Reggaetón star Tego Calderón drops the bling and turns inward on his Atlantic debut, "El Subestimado/The Underdog." Will that translate to a long-awaited U.S. breakthrough?Tego Calderón has dropped the bling.
A few weeks ago, after much soul searching, the Puerto Rican rapper took off his trademark chains, rings, diamonds and anything remotely ostentatious and continued about the business of making music as he has always done: quietly and with little fanfare.
Indeed, the change in accoutrements suits Calderón well. The rapper has cultivated an image as the deep thinker and top lyricist of the reggaetón movement, a notion supported by his recent trip to Sierra Leone to film a documentary on the diamond mining business. Calderón returned a changed man, acutely aware of hardship and more determined than ever to lose that bling.
The marketability of that image will be truly measured with the Aug. 29 release of "El Subestimado/The Underdog." The album, arriving on Calderón's own Jiggiry label via a production and distribution deal with Atlantic, pairs his music with a marketing and promotional infrastructure far greater than has supported his music before.
But Calderón did not deliver exactly what Atlantic bargained for. "El Subestimado" is rich in rhythmic variety, ranging from straight-ahead reggaetón, salsa and Puerto Rican bomba to blues, reggae and funk. It is lyrically enticing and very rarely banal.
And, save for an occasional chorus, it is entirely in Spanish. "I have a hook in one song where I explain my position with the crossover," says Calderón, who is focused on Latin sounds. "I say, 'No, no, don't mess with the slo mo, you might not understand, but it's hot.' We purposefully had little English. Even though we had pressure from Atlantic to include Anglo artists, it wasn't what I wanted to bring, and they respected that."
Calderón's lone prior studio album, 2003's "El Abayarde," has sold a modest 132,000 copies in the United States, according to Nielsen SoundScan. (A compilation, "Los Enemigos Del Guaisibiri," has shifted 105,000.) Given the language challenge, Atlantic is initially working "El Subestimado" to Calderón's core Latin audience at Spanish-language radio via the single "Los Maté." The track is No. 46 on Billboard's Hot Latin Songs chart this issue. In the coming months, the label will work "Chillin' " and "Slo Mo," two songs that have some English content, to rhythmic and rap radio.
"It's all about starting with the core first and making sure -- and this is critically important to Tego -- that his core fan base and his core audience know he didn't change his musical philosophy because he linked up to Atlantic," says label chairman/CEO Craig Kallman, who signed Calderón. "For him, it was about staying true musically to what he believes in. And for us, it's about empowering him to do what he was musically inspired to do."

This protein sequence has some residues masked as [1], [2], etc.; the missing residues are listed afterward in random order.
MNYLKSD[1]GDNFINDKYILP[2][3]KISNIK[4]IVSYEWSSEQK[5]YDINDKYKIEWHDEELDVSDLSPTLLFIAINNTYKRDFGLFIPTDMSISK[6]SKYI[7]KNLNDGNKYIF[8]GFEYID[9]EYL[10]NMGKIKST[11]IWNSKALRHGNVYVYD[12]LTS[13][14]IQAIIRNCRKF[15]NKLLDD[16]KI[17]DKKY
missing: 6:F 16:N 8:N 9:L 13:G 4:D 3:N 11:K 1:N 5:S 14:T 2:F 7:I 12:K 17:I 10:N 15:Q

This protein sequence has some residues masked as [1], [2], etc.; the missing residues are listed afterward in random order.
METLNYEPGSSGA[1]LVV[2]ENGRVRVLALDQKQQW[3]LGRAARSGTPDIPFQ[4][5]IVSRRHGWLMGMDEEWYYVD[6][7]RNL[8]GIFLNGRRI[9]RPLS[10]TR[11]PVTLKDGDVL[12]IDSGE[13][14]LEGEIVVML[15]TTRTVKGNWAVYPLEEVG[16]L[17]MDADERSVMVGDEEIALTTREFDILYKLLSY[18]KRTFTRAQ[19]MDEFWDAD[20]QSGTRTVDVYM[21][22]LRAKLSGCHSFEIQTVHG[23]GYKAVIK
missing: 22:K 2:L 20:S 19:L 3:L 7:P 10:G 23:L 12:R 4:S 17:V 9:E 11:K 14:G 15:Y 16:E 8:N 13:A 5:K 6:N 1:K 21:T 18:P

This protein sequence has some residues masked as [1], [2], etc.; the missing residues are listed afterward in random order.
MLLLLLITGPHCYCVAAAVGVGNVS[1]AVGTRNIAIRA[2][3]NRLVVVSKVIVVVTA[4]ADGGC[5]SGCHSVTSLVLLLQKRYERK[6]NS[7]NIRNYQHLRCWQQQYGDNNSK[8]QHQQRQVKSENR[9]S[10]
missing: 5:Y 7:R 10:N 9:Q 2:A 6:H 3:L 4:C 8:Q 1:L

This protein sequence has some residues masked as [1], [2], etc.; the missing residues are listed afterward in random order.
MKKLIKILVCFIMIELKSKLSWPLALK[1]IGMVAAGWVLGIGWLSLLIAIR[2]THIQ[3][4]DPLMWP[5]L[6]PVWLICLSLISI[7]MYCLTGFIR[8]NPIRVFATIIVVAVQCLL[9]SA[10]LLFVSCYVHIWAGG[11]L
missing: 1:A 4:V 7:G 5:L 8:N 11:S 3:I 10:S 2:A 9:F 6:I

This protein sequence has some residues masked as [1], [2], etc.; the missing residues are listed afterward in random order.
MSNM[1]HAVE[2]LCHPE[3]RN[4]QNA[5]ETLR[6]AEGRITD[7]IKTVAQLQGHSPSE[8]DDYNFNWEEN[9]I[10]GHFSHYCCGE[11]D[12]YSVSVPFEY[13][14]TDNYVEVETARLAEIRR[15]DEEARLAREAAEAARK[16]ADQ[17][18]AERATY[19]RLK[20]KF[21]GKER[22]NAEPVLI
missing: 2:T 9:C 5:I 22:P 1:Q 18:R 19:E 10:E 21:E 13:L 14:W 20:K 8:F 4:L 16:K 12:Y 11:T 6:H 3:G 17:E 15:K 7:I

For Calderón, that meant biding his time between albums, to sidestep some of the hype surrounding reggaetón as a potential next big thing. "I didn't want to be the poster boy for this music," says the artist, who explained the album track by track during a recent evening in a Miami hotel room.
Instead of concentrating on creating an album of reggaetón hits, Calderón did some soul searching. He poured his heart out on "El Subestimado," including a track titled "O Dios" (O God), a word play on "odios" (hates) about fathers' rights to see their children, directly based on his own experiences with the mother of his oldest daughter. Another track talks about his deceased father. "Llorarás," the Oscar D'León salsa classic, features D'León himself. Even "Los Maté," an uptempo reggaetón track, deals with the struggle of rich against poor.
"It was a way to fulfill reggaetón and lyricism -- a kind of bridge between the two," Calderón says of his approach to the album.
The artists keeps close ties with many reggaetón acts and producers, including Don Omar (featured on "Chillin' "), Eddie Dee, Voltio and protégé Chyno Nyno. He says he is acutely aware of the lyrical and musical constraints of the genre, but also appreciates its advantages.
"The reggaetón beat is what makes people dance. And the dancing is an essential element. Even Anglos don't understand what we're saying, and they dance it," he says.
But for those who do understand, Calderón wants to make a difference, reveling in his Latin roots and shedding light on the plight of black Latins. "I'm done with denouncing and attacking," Calderón says. "What I want to do is educate: 'You are my fans, I want you to understand my people. Understand our pain.'"